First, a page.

‘Tis the season for visiting family, friends, and loved ones near and far, but all those hours spent cramped in a car or plane can sour the holiday spirit for anyone who suffers from varicose veins. When legs are idle, so is circulation, and sluggish blood flow means aching, swollen limbs and an increased risk of deep vein thrombosis (DVT)—a blood clot that can lead to a lethal pulmonary embolism.
Fortunately, there are ways to minimize varicose vein pain and leg fatigue so the condition doesn’t “bah humbug” your holiday travel plans. Here are a few tips that might help:
1. Embrace compression stockings
Compression stockings are medical-grade socks—available over-the-counter and in prescription-grade strength through your physician—that use graduated pressure from the ankle to the knee to support blood flow from your legs to your heart. Wearing compression socks for long stretches of travel time will reduce throbbing, swelling, and painful leg cramps so you can reach your destination with a festive twinkle in your eye instead of a distressed scowl.
2. Avoid constricting clothes
Health trumps style. You might look fabulous in tight-fitting, jet-setting fashions, but constricting clothes can exacerbate varicose vein pain and leg fatigue by hindering proper circulation (in contrast to compression socks, which are designed to be constricting in a medically specific way). Instead, opt for comfortable, loose-fitting outfits. After a few hours on the plane, your whole body will thank you.
3. Don’t sit for too long
Even if you have plenty of leg-room, sitting for extended periods of time limits blood flow to your legs—especially when they’re crossed. That’s why it’s crucial to stop every 1-2 hours when driving to stretch and move around. If you’re traveling by plane, walk up and down the aisles for a few minutes every couple of hours to stimulate the circulation in your legs.
4. Exercise in your seat
When harsh weather, turbulence, or space constraints prevent you from taking those much-needed stretching breaks, there are still ways to get your blood flowing while bound to your seat. Try simple stationary exercises like pumping your foot up and down on an imaginary gas pedal 20-30 times, which is great for stretching your calves. Other exercises include flexing your feet and pointing your toes 20-30 times, and rotating your ankle in small circles 10 times clockwise, then 10 times counterclockwise.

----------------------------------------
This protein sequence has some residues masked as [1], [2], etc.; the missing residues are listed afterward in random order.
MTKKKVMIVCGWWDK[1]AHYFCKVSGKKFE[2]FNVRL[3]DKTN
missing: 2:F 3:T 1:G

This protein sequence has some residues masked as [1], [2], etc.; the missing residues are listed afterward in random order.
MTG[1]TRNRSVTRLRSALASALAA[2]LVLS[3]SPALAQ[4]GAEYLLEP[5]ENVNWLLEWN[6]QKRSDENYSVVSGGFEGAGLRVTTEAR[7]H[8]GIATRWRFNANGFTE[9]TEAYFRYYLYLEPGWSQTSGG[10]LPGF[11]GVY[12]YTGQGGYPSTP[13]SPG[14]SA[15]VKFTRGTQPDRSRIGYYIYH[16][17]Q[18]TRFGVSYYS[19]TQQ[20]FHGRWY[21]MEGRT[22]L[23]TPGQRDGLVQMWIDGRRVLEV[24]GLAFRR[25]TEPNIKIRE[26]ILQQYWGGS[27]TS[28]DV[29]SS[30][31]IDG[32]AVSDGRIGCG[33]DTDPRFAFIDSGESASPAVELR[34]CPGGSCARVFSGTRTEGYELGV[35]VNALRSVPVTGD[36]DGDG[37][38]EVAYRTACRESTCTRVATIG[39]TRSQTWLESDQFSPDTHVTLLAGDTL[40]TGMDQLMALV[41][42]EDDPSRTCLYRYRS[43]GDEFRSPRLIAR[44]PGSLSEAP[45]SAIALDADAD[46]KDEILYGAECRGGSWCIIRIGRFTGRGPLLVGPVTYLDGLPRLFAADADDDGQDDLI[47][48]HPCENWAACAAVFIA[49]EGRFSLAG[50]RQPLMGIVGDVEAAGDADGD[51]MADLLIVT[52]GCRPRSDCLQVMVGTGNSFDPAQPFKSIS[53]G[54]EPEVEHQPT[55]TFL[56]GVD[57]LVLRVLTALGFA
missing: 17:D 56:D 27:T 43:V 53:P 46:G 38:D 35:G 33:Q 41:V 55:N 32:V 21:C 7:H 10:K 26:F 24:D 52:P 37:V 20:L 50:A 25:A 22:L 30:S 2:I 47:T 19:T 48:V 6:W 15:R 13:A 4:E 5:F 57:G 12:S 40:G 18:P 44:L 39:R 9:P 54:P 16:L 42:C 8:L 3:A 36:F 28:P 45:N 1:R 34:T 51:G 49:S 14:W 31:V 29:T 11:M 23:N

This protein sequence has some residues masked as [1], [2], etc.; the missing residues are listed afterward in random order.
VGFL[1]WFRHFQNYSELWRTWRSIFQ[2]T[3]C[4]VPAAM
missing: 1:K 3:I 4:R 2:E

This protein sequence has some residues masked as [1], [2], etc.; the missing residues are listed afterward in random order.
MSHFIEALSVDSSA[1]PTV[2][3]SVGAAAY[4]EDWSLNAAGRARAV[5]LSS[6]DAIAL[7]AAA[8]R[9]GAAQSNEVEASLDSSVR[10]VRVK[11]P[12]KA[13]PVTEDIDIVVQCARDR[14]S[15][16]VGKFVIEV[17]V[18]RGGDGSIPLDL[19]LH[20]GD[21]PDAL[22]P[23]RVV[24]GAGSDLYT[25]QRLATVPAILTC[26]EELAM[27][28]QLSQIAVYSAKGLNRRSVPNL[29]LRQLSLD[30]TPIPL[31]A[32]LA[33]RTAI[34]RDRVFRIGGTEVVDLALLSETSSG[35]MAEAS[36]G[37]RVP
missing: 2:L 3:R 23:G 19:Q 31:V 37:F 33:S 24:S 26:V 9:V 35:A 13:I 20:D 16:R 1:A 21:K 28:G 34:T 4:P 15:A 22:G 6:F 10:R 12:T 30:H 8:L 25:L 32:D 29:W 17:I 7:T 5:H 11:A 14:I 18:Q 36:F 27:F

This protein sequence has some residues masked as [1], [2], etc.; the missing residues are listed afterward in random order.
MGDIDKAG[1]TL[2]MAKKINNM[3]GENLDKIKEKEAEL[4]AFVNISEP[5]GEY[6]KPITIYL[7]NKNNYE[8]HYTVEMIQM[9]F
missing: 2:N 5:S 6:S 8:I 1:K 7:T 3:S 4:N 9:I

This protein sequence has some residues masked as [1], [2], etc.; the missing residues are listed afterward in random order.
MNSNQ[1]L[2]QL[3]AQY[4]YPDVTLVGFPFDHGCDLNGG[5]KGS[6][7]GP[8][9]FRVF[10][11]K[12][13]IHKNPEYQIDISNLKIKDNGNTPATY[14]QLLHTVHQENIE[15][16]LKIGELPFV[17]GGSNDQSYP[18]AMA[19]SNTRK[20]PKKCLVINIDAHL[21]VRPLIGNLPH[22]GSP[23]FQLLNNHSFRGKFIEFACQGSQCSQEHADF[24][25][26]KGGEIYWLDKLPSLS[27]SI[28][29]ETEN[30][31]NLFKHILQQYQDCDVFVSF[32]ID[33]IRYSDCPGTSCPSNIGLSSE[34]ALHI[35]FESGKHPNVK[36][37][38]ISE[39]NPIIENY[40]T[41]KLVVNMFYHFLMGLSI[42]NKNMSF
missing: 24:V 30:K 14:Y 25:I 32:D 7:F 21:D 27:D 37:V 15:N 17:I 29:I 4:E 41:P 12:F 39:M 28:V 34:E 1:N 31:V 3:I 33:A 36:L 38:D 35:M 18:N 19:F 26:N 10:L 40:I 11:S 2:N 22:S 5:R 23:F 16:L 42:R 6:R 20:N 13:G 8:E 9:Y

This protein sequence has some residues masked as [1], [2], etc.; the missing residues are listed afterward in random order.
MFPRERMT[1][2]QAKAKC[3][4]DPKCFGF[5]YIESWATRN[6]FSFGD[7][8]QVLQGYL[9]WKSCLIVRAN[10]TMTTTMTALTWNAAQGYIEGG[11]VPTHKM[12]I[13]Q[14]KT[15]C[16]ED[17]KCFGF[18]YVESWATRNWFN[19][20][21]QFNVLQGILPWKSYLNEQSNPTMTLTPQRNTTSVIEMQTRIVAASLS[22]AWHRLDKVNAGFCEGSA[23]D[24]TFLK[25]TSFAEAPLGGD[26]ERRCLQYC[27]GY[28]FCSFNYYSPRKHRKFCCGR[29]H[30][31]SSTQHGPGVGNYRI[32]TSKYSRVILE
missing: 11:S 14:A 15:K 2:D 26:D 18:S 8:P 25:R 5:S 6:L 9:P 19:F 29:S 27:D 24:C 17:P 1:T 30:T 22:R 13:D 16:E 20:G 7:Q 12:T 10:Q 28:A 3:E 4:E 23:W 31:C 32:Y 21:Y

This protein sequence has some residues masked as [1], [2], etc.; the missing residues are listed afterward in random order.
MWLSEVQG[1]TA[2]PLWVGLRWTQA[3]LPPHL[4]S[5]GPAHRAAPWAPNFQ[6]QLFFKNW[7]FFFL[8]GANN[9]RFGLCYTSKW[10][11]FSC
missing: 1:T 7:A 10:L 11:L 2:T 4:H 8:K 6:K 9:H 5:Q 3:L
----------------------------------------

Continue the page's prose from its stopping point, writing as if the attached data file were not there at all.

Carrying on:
5. Elevate whenever possible
The last thing you’ll want to do after hours of sitting in a car or on a plane is sitting some more once you reach your destination, but that’s exactly what you should do for your beleaguered varicose veins. As soon as you have a chance, sit with your legs elevated. This will reduce the pressure of gravity and allow blood to flow easily back up to your heart. In fact, propping your feet up so they’re level with or a little higher than your heart is best.
It’s important to note that if pain or discomfort in your legs doesn’t fade after elevating, stretching, and compressing your legs in stockings, it might be a sign of DVT or a completely unrelated condition like sciatica, which is a nerve near your back that radiates pain down through your leg when pinched. So if you’re still not feeling holly-jolly by the next day after traveling, it’s a good idea to consult a doctor.
Tired of accommodating your varicose veins? We can help.
If you avoid traveling due to the associated pain from varicose veins—or if all the above tips aren’t enough to eliminate your pain and discomfort—maybe it’s time to consider having them removed entirely. At San Diego Varicose Vein Treatment Center, we offer several different options for customized treatment of varicose veins. You also get the peace of mind that comes from knowing you’re in the hands of a highly skilled and experienced cardiologist, Dr. Behzad Taghizadeh. Give us a call to schedule your consultation today.